MTV, you didn’t handle the priest scandal well. Why are you doing the same mistake again?

Happy Thanksgiving My Fellow Lebanese!

We celebrate Halloween. We celebrate St. Patrick’s Day. Why not this?

I personally believe that Thanksgiving would be an awesome addition to our roster of national holidays. Never mind that we have no business in celebrating it but I want to anyway. Shou we2fet 3leih? 

And why not get Canadian thanksgiving too?

So I have received a pumpkin pie recipe from my favorite American. Sadly though, we don’t have the ingredients here. Bummer :/

And doing that turkey thing we see in movies is way too complicated for someone as amateurish as I am when it comes to cooking. But thank you Classic Burger Joint for the concern in bringing the holiday over!

I guess I’ll just go around telling everyone happy thanksgiving and thanking our native people whoever they are for all the blessings on this day. If only our shops agree to do Black Fridays too!

So here it is: HAPPY THANKSGIVING LEBANON! We are working on transferring our independence day to July 4th where we’ll have barbecues, pledge allegiance to the flag and set up awesome firework displays 😀

Lebanese & Halloween

Over the past five years or so, Halloween grew exponentially in popularity among the Lebanese population. Halloween parties started to take place a couple of days in advance with people celebrating the holiday – like – well, like Americans.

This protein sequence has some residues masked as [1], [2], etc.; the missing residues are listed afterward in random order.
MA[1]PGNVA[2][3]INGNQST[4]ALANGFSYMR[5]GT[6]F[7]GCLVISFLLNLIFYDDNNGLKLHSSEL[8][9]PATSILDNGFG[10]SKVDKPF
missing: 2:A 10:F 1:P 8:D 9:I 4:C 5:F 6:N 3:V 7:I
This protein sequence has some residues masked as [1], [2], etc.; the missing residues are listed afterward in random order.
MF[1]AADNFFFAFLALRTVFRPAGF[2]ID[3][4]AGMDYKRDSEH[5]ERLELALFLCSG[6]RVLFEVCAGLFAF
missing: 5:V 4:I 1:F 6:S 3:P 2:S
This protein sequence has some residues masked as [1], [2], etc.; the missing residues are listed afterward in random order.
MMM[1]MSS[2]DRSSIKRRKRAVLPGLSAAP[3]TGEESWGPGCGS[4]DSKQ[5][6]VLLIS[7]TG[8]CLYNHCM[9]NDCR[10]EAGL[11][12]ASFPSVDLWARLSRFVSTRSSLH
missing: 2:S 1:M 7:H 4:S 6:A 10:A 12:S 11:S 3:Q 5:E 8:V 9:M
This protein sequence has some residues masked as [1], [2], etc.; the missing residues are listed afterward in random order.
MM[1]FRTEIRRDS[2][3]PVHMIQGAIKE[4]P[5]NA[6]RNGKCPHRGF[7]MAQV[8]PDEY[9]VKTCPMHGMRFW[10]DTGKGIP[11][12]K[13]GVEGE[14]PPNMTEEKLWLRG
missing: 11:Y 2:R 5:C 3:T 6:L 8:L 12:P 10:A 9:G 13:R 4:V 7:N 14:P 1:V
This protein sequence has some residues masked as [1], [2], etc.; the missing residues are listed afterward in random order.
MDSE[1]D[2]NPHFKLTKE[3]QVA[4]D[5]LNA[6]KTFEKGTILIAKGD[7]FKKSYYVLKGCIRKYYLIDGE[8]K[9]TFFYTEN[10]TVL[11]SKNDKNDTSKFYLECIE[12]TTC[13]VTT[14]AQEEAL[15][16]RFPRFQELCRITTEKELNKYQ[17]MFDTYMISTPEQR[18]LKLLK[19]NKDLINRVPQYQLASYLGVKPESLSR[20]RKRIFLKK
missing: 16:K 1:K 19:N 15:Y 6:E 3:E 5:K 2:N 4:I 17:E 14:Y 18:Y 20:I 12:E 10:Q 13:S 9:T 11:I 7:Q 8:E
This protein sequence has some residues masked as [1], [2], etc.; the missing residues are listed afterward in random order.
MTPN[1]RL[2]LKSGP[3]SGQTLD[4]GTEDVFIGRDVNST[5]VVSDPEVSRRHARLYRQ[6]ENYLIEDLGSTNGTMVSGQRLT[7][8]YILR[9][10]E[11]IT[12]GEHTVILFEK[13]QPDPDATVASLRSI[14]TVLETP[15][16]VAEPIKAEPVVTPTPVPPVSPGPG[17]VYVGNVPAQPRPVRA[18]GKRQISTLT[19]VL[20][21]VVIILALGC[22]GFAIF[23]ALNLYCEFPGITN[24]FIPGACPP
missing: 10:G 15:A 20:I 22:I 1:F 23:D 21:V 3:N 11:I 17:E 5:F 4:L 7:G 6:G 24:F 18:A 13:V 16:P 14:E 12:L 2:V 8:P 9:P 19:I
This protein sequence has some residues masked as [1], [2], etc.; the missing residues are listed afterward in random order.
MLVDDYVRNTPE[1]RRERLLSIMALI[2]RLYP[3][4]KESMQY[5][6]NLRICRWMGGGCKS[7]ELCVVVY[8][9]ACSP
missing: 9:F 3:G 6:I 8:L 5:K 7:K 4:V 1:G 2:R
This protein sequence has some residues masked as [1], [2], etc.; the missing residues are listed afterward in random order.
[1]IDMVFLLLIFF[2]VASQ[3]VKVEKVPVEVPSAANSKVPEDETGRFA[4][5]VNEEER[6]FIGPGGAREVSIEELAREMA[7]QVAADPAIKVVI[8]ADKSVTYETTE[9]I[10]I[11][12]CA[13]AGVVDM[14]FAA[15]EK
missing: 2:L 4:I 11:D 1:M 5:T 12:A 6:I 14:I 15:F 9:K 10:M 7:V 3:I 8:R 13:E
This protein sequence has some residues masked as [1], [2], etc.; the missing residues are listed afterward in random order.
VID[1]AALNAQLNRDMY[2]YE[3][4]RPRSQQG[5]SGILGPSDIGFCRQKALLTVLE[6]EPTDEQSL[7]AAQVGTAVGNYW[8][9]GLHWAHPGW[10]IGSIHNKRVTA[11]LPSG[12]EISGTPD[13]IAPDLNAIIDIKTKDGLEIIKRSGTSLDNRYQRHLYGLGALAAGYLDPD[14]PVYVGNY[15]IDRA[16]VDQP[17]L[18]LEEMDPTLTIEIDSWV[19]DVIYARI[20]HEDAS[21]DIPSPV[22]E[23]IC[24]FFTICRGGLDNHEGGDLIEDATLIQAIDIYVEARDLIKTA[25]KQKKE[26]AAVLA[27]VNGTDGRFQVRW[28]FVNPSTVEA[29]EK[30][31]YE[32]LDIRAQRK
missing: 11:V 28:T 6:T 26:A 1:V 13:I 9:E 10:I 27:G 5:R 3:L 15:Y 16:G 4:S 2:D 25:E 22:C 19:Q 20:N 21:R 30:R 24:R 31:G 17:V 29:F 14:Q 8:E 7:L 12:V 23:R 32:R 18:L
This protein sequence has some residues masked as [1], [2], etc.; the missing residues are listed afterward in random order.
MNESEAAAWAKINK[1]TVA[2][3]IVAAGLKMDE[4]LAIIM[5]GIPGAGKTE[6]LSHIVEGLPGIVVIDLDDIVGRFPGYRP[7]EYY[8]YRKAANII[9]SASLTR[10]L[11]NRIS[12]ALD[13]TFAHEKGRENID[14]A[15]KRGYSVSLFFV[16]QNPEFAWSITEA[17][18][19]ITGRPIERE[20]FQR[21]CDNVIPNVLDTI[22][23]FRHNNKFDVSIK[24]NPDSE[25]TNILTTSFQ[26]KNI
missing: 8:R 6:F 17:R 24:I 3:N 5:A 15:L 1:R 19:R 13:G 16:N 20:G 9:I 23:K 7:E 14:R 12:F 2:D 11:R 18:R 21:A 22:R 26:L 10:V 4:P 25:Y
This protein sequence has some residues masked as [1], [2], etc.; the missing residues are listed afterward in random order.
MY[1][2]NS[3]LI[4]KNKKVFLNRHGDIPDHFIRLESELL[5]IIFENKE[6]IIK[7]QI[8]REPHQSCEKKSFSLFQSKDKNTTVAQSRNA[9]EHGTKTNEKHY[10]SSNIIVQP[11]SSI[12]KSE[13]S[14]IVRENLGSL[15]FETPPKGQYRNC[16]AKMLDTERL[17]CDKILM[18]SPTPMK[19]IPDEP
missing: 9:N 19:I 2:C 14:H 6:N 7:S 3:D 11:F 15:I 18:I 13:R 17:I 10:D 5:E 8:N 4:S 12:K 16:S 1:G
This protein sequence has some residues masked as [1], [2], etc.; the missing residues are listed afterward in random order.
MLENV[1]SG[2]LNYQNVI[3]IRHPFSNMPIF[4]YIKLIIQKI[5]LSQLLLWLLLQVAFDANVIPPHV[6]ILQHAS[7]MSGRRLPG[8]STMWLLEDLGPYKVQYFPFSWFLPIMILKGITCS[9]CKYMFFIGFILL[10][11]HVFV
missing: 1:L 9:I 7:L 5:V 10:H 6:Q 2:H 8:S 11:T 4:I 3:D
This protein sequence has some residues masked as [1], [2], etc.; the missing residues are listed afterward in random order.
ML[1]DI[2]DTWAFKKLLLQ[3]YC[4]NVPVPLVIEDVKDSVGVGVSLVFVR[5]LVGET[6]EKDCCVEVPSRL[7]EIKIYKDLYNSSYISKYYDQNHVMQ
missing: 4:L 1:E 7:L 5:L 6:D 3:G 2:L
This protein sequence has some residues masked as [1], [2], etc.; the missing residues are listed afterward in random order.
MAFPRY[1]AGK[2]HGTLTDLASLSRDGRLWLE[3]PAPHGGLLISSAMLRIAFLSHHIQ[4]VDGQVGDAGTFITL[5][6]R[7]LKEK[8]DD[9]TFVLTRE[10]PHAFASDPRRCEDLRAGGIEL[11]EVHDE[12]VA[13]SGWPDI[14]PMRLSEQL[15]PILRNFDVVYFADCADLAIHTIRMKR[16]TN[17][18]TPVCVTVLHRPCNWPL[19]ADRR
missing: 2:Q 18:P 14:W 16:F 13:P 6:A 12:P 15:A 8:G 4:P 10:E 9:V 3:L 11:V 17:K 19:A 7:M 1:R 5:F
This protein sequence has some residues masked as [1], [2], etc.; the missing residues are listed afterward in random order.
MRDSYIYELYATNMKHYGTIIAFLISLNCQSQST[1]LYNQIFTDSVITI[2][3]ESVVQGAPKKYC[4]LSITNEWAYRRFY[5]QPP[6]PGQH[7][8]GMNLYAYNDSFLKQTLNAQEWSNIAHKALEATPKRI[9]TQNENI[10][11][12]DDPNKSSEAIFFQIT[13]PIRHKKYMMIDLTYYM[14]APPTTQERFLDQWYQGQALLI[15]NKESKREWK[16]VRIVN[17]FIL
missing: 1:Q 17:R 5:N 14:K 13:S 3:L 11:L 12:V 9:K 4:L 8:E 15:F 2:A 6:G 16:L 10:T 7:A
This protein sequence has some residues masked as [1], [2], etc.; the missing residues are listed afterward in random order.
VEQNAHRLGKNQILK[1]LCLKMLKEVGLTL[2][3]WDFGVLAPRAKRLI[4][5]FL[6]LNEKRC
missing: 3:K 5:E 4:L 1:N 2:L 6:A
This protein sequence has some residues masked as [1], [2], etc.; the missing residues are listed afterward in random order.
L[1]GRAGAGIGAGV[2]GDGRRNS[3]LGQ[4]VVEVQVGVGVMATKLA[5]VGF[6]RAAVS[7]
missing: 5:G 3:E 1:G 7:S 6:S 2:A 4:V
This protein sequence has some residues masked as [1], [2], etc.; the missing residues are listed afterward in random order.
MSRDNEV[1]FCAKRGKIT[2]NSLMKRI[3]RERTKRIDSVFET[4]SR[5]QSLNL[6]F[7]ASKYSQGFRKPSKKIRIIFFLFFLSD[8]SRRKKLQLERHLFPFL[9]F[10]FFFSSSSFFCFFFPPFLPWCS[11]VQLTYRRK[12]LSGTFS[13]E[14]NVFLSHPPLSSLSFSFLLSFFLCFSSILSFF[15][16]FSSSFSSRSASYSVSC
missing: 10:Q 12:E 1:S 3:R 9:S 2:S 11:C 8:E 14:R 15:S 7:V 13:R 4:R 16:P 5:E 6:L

Part of what bothers me about this is that most Lebanese nag about losing some of our culture and traditions in the shuffle of globalization. And that is apparent the most when it comes to Halloween. After all, it is not a holiday that is Lebanese. There’s nothing Lebanese about it to be exact. It’s like many of those other things we take in like a sponge: Halloween is cool. Let’s celebrate it.

Back in my days, which are still here since I’m only 21, our version of “Halloween” although different in meaning yet very similar in form, took place on December 3rd. I remember going house to house with my friends and sitting on sofas in the warmth of stoves, waiting as those families tried to know who was behind the mask.

Do any of the people celebrating Halloween today (or celebrated it over the weekend) actually celebrate the “Lebanese” version of that day, which holds some significance by being St. Barbara’s day, a Christian martyr who had to disguise herself to escape the king’s persecution?
I guess not. After all, it’s much “cooler” to celebrate something where getting wasted under a mask than to go all rustic and knock on people’s doors to let them guess who you are…

Call me old-fashioned, but if there’s something I would like to keep “Lebanese,” it’s the day where we wear masks just for the fun of it. There’s no reason for us to copy other people’s holidays just because it has been shoved down our throats in movies, series, pop culture… to the point where it has officially been deemed cool by the masses.

What’s the difference between wearing a Jack Sparrow costume on October 31st and December 3rd, other than the date? A whole cultural identity.